Project developers try to ‘engage’ communities in REDD projects in four significant ways: through services, jobs, cash and (in a few rare cases) land rights. All of the projects surveyed claim to create new jobs or alternative livelihoods to enable communities to live without relying on the forest or on forest products (with some small exceptions, generally for handicraft sale). The most common jobs that projects provide are as forest wardens to protect and monitor forest conditions during the project’s lifespan. Other common alternative livelihoods include support for developing and marketing non-timber forest products like rattan and sandalwood. Yet these alternative livelihood provisions were usually developed with little or no input from the community, and often create jobs for only a small percentage of the people whose livelihoods they displace. It is unlikely that these projects will provide sustainable and fulfilling alternatives to traditional local practices in the long run.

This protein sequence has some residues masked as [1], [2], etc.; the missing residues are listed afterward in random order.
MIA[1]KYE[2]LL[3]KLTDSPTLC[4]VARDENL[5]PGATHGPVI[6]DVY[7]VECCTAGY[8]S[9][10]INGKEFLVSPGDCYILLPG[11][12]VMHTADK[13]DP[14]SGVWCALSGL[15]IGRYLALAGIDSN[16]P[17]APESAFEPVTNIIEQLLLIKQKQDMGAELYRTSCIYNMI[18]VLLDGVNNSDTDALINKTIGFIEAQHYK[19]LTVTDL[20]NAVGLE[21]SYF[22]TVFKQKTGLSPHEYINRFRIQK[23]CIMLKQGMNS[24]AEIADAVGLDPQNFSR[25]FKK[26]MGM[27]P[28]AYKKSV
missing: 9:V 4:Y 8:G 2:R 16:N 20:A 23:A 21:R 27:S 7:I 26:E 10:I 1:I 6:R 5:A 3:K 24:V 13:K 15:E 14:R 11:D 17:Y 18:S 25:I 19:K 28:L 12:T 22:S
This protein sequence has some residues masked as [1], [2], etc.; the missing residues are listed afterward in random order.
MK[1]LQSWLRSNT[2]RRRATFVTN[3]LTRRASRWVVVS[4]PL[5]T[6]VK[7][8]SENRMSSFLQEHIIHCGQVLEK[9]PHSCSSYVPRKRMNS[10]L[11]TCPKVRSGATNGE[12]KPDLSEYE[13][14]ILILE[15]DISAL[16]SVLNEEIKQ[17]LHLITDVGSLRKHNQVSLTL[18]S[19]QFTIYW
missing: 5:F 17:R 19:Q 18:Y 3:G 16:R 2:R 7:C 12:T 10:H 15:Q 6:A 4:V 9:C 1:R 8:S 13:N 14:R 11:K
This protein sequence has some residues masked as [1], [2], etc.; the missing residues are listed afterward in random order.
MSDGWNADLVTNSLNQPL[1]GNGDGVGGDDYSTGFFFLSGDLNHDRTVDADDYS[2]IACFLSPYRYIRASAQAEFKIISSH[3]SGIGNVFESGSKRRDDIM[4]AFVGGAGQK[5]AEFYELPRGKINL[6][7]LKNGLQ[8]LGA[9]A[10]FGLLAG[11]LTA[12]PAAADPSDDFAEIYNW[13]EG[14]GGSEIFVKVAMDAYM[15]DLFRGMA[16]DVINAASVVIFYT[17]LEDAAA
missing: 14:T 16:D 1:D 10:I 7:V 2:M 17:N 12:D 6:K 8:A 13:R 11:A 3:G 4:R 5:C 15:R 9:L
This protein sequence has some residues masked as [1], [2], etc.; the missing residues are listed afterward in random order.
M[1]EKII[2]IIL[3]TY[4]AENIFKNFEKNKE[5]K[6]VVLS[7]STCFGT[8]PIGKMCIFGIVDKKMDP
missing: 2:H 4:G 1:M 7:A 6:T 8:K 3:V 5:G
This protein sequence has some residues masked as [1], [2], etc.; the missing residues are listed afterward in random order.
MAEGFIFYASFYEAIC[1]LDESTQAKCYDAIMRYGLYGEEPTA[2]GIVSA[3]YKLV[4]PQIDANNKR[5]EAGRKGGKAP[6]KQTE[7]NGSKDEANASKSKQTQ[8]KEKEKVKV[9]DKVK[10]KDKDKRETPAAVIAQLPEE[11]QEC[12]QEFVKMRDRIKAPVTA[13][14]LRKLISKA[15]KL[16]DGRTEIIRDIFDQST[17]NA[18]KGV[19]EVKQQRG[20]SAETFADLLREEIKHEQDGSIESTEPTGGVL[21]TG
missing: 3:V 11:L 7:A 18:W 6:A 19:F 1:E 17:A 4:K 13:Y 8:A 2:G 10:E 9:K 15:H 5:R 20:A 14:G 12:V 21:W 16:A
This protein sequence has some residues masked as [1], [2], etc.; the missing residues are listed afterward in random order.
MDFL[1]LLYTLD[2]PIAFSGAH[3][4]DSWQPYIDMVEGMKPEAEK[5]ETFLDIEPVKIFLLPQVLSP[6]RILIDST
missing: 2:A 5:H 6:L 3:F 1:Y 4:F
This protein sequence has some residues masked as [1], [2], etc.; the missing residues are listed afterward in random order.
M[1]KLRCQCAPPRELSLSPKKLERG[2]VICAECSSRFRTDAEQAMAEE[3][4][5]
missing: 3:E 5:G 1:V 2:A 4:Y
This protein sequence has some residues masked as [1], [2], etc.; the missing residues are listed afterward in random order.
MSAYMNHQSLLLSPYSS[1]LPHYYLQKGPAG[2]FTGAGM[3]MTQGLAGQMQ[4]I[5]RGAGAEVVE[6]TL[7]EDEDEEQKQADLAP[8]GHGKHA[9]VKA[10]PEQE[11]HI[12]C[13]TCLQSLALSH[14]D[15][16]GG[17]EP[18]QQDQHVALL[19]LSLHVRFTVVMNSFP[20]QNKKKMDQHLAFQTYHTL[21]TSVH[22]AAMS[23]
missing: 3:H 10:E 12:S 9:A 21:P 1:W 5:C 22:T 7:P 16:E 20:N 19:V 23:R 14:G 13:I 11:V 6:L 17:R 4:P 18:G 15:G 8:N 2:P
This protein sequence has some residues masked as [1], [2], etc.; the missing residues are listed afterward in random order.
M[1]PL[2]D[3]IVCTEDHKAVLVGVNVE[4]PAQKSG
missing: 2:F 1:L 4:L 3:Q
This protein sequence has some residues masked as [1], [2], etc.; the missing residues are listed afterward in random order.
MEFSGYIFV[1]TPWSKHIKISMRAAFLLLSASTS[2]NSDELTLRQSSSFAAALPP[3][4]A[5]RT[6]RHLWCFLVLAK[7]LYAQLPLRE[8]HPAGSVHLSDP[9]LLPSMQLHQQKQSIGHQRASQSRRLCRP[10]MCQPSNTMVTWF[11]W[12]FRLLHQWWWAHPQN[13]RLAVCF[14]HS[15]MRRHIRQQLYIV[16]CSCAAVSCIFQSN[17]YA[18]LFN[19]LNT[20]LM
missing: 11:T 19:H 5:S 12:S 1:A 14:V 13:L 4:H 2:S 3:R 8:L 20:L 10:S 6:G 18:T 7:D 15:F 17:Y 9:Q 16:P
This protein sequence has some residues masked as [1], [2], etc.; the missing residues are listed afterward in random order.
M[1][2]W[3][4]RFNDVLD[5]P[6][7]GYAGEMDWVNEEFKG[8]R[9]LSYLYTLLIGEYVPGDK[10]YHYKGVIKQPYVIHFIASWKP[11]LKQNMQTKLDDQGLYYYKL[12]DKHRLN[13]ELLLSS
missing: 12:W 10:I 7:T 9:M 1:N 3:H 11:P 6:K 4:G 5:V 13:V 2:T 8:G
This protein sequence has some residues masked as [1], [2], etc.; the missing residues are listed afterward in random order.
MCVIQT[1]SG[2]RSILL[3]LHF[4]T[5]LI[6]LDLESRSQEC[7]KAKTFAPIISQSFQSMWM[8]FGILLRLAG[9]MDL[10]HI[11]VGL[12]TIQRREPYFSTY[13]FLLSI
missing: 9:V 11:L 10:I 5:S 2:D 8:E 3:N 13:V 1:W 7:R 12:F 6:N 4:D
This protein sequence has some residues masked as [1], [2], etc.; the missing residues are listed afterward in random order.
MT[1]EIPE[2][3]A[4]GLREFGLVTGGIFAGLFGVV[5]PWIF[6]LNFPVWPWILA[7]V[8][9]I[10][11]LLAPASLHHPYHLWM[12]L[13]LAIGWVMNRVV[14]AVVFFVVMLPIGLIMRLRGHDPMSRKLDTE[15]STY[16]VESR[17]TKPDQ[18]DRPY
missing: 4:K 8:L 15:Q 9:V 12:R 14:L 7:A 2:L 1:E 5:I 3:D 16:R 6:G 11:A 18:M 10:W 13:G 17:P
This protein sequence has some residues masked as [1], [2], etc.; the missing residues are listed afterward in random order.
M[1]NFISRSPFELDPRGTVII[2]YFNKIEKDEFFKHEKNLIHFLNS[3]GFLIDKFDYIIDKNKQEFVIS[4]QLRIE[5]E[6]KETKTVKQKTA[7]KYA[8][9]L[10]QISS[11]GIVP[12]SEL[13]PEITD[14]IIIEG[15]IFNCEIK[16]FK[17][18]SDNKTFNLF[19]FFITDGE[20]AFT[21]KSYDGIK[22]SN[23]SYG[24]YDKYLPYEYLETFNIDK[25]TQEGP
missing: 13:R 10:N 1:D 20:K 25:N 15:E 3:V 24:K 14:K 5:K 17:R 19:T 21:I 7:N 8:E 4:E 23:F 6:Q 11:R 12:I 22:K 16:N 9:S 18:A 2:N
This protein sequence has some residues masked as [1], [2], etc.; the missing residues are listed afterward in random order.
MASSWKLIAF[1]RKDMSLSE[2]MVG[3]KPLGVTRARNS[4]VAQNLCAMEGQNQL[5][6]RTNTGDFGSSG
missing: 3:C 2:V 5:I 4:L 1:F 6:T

Of the 23 projects I investigated, nine projects planned to provide services like health clinics and primary schools. These services were often combined with gifts to each family or individual to generate good will for the project (laptop computers, solar panels, cook stoves, etc). The Rimba Raya project in Central Kalimantan, for example, focused on gifts rather than engaging the communities in other ways to compensate communities for losing access to their land.
Providing services as part of a project begs the question of whether REDD project developers will withhold classes or health services if communities continue using the forest as before, or cut forest elsewhere.